Econ 326

Econ 326

Scenario:

You are required to perform a project appraisal oftwo options

for a proposed new road. The road will be a dual lane by pass around a town centre on the outskirts of Sydney. The project is estimated to
improve journey time for commuters into Sydney and reduce congestion problems in the town. There are some concerns which have been raised I:
local inhabitants including the increased noise and pollution caused bythe new road, and the loss of a small, but ecologically important,
area of National Park as a result of one ofthe options. The town council and NSW State Government re quire an appraisal o the project
accounting fortime savings, loss of natural environment and otherfactors. You have been recommended to use a social discount rate of 3%
for both of the options considered.

Option 1

Initial Costs

The site of the new road will need to be purchased at a cost of $5

million, and the project will need to be planned at a cost of around $250,000. Both the purchase ofthe land and the planning agreement must
be in place before construction can begin (i.e. at yearo).

Construction is estimated to take three years. Initial construction costs

estimated by the contractor,which occur in year 1, include site clearance estimated at around $750,000, and initial ground works at $2.5m.
Other construction costs occur in all three years (year 1 , 2, and 3) and include building materials at $3.75 million, and plant rental at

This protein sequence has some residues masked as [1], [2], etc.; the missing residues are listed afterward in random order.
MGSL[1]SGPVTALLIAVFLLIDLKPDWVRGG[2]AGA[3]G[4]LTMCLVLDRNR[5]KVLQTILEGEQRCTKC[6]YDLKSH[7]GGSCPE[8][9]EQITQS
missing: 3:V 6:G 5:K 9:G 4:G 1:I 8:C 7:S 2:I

$900,000. These costs hav e been fixed with the contractor and so remain the same for each year.

Wage costs are for 150 construction

workers at $40 per hour, and a site manager at $60 per hour. Estimated staffing times are 45 hours per week all year (47 weeks) forthe site
manager, and 40 hours per week all year forthe construction workers (47 weeks). Wages are expected to grow at an annual rate of 1%.
The

other major cost incurred in the dev elopment of the road is the loss of small National Park. This should be valued in the project BCA. To do
this you hav e been recommended to use the simple zonal trav el cost method, deriving average usage figures from Table 1 below. Note there is
no entry/admission cost for using the park, and that times and distances given in Table 1 relate to journeysto and from the park for each
zone.

Zone Average time (hrs) Average Distance (km) Average No. of /isits Lost (per year)

Ao.510 50,000

B1 40 30,000

C 2 100

13,000

Table 1:ZonaI Travel Cost Data

Use the zonal travel cost methodology as set out here:

I’:ttp:/Mww.cbabuilder.co.uk/Ouant4.htmI. The av erage hourly wage rate is $35, and marginal vehicle operating costs are $0.30 per

m.

Ongoing Costs

There is a significant maintenance cost associated with the new road estimated at $250000 per annum. This cost will

begin in year4 following the completion ofthe road and is expected to grow at an estimated 1.5% per year.

Benefits

The benefits of the new road include reduced congestion and sub sequent time-savings, as well as some estimated accident reduction.

Time savings perfyear are estimated as ollows:

-Priv ate cars and motorcycles-6500 hours

-Business cars – 3000 hours

-Light commercial vehicles

90 0 hours

-Buses – 500

-Trucks – 12000

Delay costs for each class ofvehicle are given in Table 2.

Vehicle Type Delay cost

I(,D.ollars/hour/vehicle)

riv ate cars and motorcycles 32

Business cars 78

Light commercial vehicles 49

Buses 185

Trucks 63

Source:

adapted from BITRE (2009) Table T6.1

Table 2: Delay Cost Data

These savings will begin in year 4 once the road is complete, and

continue until the end of the BCA appraisal period (year 28).

Estimated benefits in relation to accident reduction are asfollows: a